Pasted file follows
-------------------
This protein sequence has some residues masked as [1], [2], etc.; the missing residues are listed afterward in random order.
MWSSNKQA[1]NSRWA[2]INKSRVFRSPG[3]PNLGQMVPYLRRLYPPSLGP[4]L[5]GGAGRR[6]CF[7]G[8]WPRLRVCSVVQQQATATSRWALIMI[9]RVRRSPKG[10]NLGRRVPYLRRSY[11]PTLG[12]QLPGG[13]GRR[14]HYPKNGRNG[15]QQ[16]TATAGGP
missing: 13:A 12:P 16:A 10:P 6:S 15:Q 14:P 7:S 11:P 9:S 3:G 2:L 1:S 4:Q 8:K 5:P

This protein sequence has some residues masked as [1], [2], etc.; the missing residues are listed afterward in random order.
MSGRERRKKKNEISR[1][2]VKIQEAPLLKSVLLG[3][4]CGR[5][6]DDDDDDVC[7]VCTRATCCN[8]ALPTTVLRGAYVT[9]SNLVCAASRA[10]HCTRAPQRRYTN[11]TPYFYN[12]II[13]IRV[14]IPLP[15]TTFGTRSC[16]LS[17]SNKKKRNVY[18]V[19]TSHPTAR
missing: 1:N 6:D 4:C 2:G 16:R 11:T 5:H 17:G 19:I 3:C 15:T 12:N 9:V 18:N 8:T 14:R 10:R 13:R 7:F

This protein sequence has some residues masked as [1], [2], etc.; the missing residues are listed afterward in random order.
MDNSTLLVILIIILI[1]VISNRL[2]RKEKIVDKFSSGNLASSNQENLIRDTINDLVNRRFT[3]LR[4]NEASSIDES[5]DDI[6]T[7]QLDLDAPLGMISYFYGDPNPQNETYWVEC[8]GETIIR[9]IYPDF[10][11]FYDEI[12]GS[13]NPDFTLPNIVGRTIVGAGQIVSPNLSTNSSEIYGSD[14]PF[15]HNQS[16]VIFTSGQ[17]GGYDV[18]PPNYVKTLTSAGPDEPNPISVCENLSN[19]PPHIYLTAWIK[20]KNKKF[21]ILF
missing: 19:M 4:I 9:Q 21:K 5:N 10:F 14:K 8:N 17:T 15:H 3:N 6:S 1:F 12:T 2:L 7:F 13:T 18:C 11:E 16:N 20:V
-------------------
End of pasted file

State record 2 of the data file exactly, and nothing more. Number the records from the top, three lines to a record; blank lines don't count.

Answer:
This protein sequence has some residues masked as [1], [2], etc.; the missing residues are listed afterward in random order.
MSGRERRKKKNEISR[1][2]VKIQEAPLLKSVLLG[3][4]CGR[5][6]DDDDDDVC[7]VCTRATCCN[8]ALPTTVLRGAYVT[9]SNLVCAASRA[10]HCTRAPQRRYTN[11]TPYFYN[12]II[13]IRV[14]IPLP[15]TTFGTRSC[16]LS[17]SNKKKRNVY[18]V[19]TSHPTAR
missing: 1:N 6:D 4:C 2:G 16:R 11:T 5:H 17:G 19:I 3:C 15:T 12:N 9:V 18:N 8:T 14:R 10:R 13:R 7:F